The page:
AS90 or PzH 2000?

#1
Total artillery neophyte; was trying to scope out the relative worth of the British AS90 and its German counterpart when I came across this post on theworldofpolitics.com:

A while back I got a chance to get a tour and demonstration of the both of these selfpropelled 155 mm howitzers and I thought I would share my thoughts on them and what I was told by their respective crews.

First on the PanzerHaubits. The German army's new macho toy
I got a "dry" demonstration of it's advanced automated shell loading system and was quite impressed. It seemed fast, robust and is reliable according to the crew. Naturally you can load it manually as well in case the automated system is damaged. The system works so that you put the rounds in a cradle on the outside aft part of the vehicle and punch a couple of buttons, what kind of grenade it is etc and anter. The grenade is then "sucked inside" and put in a storage rack with impressive speed. When you want to fire later on you specify the grenade type on a touch screen and the computer remembers where those are in the racks and loads it.
The vehicle also seemed well thought out and the aft compartment was pretty spacious so you could move around with ease, very important in order for the crew to function at their best.
Another good feature is the consol for angaging targets directly which is located pretty far forward in the vehicle. This consol, normally unmanned, had a screen, some buttons and a, from the looks of it, pretty advanced joystick.
I also took a good look around inside and noted that everything seemed robust and sturdy, even wiring and electric equipment for which notoriously civilian standards are used. Not here, good solid military style.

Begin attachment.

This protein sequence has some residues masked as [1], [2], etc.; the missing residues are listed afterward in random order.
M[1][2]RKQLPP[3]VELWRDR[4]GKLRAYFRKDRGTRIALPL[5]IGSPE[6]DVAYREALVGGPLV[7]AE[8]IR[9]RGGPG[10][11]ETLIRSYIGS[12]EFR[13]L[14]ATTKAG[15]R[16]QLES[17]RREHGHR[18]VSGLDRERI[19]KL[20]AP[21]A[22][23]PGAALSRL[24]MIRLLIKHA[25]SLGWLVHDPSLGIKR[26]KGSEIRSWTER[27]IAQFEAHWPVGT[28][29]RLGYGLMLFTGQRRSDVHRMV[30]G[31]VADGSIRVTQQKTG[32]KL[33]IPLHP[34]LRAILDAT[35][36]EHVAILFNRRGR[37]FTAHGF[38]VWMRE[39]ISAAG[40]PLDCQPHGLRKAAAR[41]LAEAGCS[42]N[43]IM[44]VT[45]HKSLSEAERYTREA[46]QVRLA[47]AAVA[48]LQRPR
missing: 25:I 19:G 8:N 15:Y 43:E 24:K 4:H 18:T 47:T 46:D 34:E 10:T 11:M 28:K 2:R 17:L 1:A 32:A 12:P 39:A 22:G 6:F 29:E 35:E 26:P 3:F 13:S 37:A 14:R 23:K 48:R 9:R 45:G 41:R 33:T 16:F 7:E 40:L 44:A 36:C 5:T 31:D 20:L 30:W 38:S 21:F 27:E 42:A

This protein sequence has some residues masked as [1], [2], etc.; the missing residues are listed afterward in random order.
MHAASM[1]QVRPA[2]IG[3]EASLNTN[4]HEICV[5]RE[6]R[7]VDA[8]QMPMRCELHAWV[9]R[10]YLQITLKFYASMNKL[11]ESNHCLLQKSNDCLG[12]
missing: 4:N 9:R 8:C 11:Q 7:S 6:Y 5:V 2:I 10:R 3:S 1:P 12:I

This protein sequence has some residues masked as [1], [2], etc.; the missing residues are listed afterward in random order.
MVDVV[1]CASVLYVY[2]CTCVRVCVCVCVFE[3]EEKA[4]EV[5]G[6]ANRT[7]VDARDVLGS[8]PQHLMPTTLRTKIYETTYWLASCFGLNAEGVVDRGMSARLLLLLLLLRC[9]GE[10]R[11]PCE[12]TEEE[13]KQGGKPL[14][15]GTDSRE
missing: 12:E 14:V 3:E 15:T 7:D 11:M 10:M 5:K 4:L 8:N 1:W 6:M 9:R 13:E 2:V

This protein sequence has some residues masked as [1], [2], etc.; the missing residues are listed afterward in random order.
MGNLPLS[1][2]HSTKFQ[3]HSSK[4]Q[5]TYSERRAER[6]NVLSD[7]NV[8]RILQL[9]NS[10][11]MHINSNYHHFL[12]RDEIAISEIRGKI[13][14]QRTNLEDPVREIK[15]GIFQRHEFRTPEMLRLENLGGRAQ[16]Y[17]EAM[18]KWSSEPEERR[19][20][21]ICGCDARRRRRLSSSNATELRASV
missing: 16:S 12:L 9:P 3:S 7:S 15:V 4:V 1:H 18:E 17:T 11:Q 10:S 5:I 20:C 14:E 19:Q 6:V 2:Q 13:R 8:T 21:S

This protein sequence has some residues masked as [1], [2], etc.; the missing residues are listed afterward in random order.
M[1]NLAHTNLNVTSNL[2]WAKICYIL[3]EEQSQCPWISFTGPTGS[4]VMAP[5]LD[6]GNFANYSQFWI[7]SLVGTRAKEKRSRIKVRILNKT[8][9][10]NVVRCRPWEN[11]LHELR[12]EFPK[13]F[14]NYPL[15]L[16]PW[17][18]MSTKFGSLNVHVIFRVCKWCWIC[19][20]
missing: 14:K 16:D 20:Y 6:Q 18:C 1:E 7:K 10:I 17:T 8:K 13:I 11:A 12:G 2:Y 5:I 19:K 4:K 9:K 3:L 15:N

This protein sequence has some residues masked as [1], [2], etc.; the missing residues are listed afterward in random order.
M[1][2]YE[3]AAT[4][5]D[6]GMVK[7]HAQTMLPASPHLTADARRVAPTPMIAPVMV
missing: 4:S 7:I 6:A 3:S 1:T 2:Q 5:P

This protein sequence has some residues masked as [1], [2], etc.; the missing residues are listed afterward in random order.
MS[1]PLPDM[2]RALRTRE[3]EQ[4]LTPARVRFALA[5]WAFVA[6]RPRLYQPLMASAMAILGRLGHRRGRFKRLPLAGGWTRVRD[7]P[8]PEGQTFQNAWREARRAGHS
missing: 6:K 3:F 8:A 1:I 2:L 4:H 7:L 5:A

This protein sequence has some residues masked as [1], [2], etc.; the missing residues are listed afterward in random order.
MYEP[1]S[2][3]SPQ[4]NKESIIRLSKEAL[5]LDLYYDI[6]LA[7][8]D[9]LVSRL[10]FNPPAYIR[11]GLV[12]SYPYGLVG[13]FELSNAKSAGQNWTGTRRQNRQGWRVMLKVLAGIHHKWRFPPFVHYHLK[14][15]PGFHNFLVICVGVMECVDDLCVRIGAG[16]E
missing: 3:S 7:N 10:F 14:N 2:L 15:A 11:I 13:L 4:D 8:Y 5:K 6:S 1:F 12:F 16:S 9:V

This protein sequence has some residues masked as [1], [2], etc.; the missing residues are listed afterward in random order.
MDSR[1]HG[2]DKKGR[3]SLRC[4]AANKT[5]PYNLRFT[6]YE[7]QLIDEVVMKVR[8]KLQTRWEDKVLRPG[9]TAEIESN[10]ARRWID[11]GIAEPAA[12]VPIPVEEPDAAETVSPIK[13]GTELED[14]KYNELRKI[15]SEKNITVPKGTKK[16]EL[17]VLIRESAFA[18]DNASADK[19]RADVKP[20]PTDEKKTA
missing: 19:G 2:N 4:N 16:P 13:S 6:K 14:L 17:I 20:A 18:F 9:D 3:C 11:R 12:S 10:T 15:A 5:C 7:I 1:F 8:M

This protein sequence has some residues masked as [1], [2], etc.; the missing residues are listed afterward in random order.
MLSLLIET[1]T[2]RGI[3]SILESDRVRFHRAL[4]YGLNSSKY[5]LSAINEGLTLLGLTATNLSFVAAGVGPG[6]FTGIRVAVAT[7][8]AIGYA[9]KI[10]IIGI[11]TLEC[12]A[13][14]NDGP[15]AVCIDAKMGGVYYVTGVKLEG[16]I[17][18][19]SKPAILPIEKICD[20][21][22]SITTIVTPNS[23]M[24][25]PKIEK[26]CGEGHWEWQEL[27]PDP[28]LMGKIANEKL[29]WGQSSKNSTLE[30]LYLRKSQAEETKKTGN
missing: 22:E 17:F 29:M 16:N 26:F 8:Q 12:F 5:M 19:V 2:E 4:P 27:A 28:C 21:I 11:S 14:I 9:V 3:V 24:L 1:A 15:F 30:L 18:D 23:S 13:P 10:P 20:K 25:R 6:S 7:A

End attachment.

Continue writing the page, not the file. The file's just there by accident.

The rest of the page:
The driver place was likewise a place where functionality had taken the upper hand. Comfortable with a high tech steering wheel and vehicle control panel.
It also has got attachment points for add-on armour on the outside which shows there has been some planning ahead done.
So all in all I liked this very much and so did the crew, they had yet to manage to get it to break down or get stuck somewhere despite their best tries. The 1000hp engine does a good job albeit a bit loud.

Now to the AS 90 Braveheart. The British army's new howitzer.
This design is a few years older than that of the Panzerhaubitz and I was naturally prepared on that it would seem slightly older to the eye but I had some surprises in store for me, both good and bad.
But more on that later on. First let me tell you on my first impression of it. When I first got inside the first you think is "this is much smaller". My best estimate is that there was only half as much crewspace as in the PzH. I got the feel that this was less well thought out as well and even the seats felt uncomfortable (and I was used to riding around in a very archaic terrain vehicle with less comfort than a Willy's Jeep).
What is also striking is also the fact that it has no automated loading system so everything is done manually. This is cheaper and less space consuming but also slower than an automated system despite what some people thinks about those. The electronic consols seemed more modern than I had anticipated but the rest of the vehicle lived up to my imagination and in one case shocked me. That is, I can swear that NBC system consol must have been salvaged from a Centurion tank from the fifties. It was simply as WWII as you can get today. I asked a guy in the crew about it and he said "you know, I've been thinking the same thing myself".
The paint coats on the metal parts on the inside was thick and with the kind of paint you see on old industry equipment which gave it an archaic feeling. I asked about how durable the vehicle was on the inside and was told that below kneelevel you could spray the dirt off with a high-pressure water wash but above that the equipment was sensitive which I had already suspected seeing the thin and obviously week wiring much more "civilian" in standard than on the PzH.
The engine is quiter on the AS90 for a simple reason. It has got 400 hp less than the PzH despite just beeing a few tonnes lighter. This 600 hp engine is thus insufficient and besides the lower speed the crew had managed to get this vehicle stuck a few times.
No attachment points for add-on armour here.
So to summarise I was a bit disappointed by it.